VOLUME 21 #4

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DEPARTMENTS

black and white photo of current students. Headline: History Students Learn the Drill

ON THE GREEN | Never mind that they were dressed in jeans and T-shirts, some in tank tops and running shorts. Never mind that they carried long wooden dowels instead of muskets, marching in formation on The Green and not a Civil War battlefield.

On a warm afternoon during fall semester, Ritchie Garrison’s History 411 students were learning drills and marches like Union soldiers.

Doctoral student Lucas Clawson instructs the troops.
Photos by Evan Krape
Doctoral student Lucas Clawson instructs the troops.

“I am going to let our officers issue non-lethal muskets, which I bought at Home Depot this morning,” said the smiling professor of history and director of the Winterthur Program in American Material Culture. He handed long wooden sticks to his two doctoral students, Lucas Clawson and Tyler Putnam.

Unlike the undergraduates, Clawson and Putnam were dressed the part. Clawson was a soldier, complete with full beard, forage cap and blue wool coat. Putnam, a second lieutenant, wore a Prussian-blue officer’s coat and kepi hat. Both UD graduate students also happen to be Civil War re-enactors.

The day was one of the highlights of Garrison’s course, “The Emancipation Project,” in which undergraduates are creating a digital version of a Civil War diary passed down to Garrison by his great-uncle, John Ritchie, a quartermaster of the Massachusetts 54th Black Regiment. Working with the History Media Center’s media specialist, Tracy Jentzsch, the students are helping make this diary accessible to everyone.

“They are proofreading the diary and writing a series of short papers, to be published alongside the diary to make it publicly available to anyone who would like to read it,” Garrison said. “They are crowdsourcing the information.”

Jentzsch filmed the students as they learned commands such as “right face” and “parade dress.” She and Garrison were impressed by how quickly the students learned the techniques. The video she took will become part of the digital project.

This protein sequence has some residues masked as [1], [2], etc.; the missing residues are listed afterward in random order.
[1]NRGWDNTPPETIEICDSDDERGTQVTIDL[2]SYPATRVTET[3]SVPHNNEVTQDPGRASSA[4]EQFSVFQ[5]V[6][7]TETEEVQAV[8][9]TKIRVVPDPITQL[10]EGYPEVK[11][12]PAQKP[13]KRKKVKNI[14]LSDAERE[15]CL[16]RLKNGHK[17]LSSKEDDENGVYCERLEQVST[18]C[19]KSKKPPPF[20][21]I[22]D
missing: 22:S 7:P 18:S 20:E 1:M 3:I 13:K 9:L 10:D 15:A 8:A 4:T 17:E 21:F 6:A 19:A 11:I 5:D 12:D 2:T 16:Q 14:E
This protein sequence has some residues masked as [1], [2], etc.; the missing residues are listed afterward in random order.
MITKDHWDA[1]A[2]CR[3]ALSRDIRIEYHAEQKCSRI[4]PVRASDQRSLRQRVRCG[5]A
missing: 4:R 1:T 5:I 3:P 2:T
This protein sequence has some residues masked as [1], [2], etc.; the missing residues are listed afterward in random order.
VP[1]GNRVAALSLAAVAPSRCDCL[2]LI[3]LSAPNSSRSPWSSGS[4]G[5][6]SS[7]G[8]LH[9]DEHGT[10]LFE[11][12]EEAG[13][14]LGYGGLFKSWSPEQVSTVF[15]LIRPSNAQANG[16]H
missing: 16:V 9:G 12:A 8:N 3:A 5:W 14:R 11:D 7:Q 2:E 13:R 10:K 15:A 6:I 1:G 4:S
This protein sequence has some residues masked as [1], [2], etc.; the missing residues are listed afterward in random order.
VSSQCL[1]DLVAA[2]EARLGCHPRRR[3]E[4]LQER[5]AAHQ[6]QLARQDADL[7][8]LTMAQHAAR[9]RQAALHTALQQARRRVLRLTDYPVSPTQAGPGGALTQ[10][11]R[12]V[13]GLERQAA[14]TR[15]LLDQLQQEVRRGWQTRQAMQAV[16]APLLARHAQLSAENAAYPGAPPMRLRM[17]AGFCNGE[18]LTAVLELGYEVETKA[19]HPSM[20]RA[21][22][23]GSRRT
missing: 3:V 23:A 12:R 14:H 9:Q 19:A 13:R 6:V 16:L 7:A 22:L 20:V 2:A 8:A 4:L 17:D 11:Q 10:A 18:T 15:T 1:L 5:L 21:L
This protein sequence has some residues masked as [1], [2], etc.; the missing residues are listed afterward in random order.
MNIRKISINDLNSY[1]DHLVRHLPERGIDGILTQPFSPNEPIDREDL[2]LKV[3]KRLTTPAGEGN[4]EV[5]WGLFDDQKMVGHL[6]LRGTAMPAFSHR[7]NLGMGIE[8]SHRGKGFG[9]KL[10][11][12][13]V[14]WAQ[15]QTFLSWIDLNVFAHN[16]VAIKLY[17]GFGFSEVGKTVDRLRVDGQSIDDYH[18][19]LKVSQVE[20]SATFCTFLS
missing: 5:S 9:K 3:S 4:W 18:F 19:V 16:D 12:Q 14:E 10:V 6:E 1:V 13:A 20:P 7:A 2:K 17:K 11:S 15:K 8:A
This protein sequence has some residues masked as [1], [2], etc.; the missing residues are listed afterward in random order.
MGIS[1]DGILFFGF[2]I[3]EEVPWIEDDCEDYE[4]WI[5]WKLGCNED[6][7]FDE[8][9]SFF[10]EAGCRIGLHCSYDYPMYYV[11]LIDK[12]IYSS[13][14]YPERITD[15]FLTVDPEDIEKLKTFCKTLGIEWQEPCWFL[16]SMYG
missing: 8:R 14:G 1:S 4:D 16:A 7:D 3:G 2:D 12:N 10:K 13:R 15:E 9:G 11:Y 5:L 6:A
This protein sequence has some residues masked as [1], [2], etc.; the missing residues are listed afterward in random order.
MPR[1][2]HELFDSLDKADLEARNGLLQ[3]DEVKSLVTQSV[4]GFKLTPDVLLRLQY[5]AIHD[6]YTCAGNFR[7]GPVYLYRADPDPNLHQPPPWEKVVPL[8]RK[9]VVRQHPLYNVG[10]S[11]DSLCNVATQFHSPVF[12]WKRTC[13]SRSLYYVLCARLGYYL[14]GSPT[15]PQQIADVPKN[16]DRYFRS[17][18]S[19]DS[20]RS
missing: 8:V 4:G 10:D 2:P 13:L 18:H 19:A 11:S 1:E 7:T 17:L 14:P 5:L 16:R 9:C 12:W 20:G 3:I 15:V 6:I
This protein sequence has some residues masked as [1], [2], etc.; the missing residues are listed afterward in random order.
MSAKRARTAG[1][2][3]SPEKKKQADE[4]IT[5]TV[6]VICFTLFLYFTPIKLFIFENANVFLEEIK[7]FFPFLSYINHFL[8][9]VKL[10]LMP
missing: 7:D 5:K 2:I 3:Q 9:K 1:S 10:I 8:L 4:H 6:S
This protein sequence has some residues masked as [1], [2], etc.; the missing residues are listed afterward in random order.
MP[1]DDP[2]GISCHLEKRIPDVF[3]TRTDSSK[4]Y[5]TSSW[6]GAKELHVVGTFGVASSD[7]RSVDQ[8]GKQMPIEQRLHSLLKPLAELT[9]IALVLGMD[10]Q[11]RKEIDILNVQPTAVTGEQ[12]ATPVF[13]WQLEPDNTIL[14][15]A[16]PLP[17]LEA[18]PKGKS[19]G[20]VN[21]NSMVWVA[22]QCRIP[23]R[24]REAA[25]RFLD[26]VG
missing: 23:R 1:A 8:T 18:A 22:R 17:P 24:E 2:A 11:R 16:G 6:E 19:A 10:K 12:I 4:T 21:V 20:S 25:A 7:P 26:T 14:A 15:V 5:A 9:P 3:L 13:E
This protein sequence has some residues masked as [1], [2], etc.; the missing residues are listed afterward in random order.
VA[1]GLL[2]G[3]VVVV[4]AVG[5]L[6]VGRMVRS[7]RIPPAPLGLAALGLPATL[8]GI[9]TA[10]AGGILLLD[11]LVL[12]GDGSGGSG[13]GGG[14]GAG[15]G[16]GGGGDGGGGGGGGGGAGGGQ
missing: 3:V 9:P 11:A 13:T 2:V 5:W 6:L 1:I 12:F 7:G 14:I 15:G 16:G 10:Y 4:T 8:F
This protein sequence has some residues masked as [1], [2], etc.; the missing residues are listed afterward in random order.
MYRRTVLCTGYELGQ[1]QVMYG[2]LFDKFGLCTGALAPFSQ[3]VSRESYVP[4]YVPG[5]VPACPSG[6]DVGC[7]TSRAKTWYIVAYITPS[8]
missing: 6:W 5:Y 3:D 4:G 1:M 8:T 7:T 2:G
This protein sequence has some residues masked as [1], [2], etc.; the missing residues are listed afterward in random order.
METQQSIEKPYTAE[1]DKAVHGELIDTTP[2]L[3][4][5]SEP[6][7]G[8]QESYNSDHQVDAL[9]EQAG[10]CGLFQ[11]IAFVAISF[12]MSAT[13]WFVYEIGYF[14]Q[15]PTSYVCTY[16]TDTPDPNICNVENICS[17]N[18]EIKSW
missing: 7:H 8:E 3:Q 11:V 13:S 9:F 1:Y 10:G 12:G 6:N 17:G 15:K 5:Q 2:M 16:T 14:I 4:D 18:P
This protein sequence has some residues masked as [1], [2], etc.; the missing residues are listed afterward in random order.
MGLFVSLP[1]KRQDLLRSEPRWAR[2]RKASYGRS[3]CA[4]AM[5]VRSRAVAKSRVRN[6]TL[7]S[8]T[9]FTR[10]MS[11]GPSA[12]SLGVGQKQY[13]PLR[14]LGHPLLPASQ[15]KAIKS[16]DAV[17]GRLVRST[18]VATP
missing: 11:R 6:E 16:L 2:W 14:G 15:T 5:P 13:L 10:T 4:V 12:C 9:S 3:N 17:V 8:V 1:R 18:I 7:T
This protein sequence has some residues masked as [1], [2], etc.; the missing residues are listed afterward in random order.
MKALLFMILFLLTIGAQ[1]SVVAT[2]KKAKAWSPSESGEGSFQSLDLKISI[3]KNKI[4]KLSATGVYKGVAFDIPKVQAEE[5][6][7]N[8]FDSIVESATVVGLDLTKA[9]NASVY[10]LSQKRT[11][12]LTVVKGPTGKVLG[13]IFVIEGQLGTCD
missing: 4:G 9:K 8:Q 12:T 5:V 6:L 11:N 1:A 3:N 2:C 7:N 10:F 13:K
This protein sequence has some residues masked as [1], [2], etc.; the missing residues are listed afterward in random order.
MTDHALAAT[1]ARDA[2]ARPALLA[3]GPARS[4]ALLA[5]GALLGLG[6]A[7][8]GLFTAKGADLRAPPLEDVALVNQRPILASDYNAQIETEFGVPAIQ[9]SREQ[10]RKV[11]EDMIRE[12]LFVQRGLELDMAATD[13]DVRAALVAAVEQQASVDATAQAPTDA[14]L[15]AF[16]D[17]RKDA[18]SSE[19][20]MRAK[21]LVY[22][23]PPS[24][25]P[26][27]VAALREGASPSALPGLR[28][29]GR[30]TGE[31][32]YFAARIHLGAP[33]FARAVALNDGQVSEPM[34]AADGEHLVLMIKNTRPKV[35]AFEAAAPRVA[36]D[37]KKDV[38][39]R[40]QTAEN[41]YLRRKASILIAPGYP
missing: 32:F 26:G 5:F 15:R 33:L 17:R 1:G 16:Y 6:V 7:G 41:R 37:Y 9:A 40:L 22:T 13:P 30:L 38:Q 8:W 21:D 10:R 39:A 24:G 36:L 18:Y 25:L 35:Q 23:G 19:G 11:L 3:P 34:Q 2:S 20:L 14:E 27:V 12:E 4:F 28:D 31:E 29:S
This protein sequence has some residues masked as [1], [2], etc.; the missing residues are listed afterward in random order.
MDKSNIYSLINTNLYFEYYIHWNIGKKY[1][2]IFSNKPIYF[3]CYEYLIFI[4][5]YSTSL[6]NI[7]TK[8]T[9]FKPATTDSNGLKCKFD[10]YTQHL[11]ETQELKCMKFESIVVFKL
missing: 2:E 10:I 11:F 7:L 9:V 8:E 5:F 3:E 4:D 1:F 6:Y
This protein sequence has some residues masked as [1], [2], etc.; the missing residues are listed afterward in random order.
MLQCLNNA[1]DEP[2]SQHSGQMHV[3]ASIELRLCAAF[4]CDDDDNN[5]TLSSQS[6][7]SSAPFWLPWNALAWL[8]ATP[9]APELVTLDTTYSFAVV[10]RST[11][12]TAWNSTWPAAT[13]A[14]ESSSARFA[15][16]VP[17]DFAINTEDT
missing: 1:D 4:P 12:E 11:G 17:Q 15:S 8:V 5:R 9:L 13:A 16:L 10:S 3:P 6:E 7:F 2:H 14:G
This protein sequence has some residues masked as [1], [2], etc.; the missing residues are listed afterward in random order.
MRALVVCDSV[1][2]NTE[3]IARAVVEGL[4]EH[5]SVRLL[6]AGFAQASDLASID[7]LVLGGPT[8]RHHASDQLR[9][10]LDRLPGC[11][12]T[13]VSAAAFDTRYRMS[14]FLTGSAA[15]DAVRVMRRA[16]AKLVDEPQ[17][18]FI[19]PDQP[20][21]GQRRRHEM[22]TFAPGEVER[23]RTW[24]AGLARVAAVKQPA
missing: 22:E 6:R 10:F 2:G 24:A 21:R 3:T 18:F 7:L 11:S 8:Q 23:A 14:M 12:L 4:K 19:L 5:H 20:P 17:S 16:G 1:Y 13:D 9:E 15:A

“Even though it’s an analog kind of day, they will turn this into a digital aspect when the students begin editing the video,” Jentzsch said.

For undergraduates, the course offers a rare opportunity to work with original historical documents, to publish their own research online for distribution and to actually become a part of what they are learning, Garrison said.

On this humid day, sunlight dappling through the trees, the juniors and seniors listened intently as Clawson and Putnam taught them how to stand at “dress,” or lined up closely shoulder to shoulder. They learned how to march with and without “doubling” (side by side and in single file) and how to “fall in” as they made their way across the lawn.

Like a unit in training, the students marched, taking their roles seriously.

“It’s very complicated,” said senior Connor Gerstley, a double major in history and English. “There is much more to this than I ever imagined.”

Garrison’s class had studied the Army Manual of Arms, but actually following it really brought the lesson home for the class.

“You can read about it all you want,” he said to his students. “But you’ll always remember this day. You’ll be telling your grandbabies about it.”

The experience that day, and throughout the course, was for another purpose, too. It was to teach the students about the role of African Americans soldiers in the Civil War and to examine how their service moved the needle ever so slightly on the racial prejudices of the time.

The diary from the Massachusetts 54th was one of two passed down to Garrison. The other came from his great-grandfather, George T. Garrison, who was an officer of the Massachusetts 55th Black Regiment. Both were some of the first units made up exclusively of African American soldiers, led by white officers.

“The course project is to get students thinking about the way military experience shaped the lives of men who were African American,” said Garrison, noting that most of the enlisted volunteers were freed slaves.

The soldiers, regardless of their skin color, were treated according to the same military standards. They drilled and trained just like their white counterparts and, for the most part, were treated with a good deal of respect from their officers. By the end of the war, black men had begun to achieve the rank of sergeant and three out of the 100,000 African American men who served had earned first lieutenant status.

“It really did change people’s opinions when black troops fought as well as white,” Garrison said.

Article by Kelly April Tyrrell

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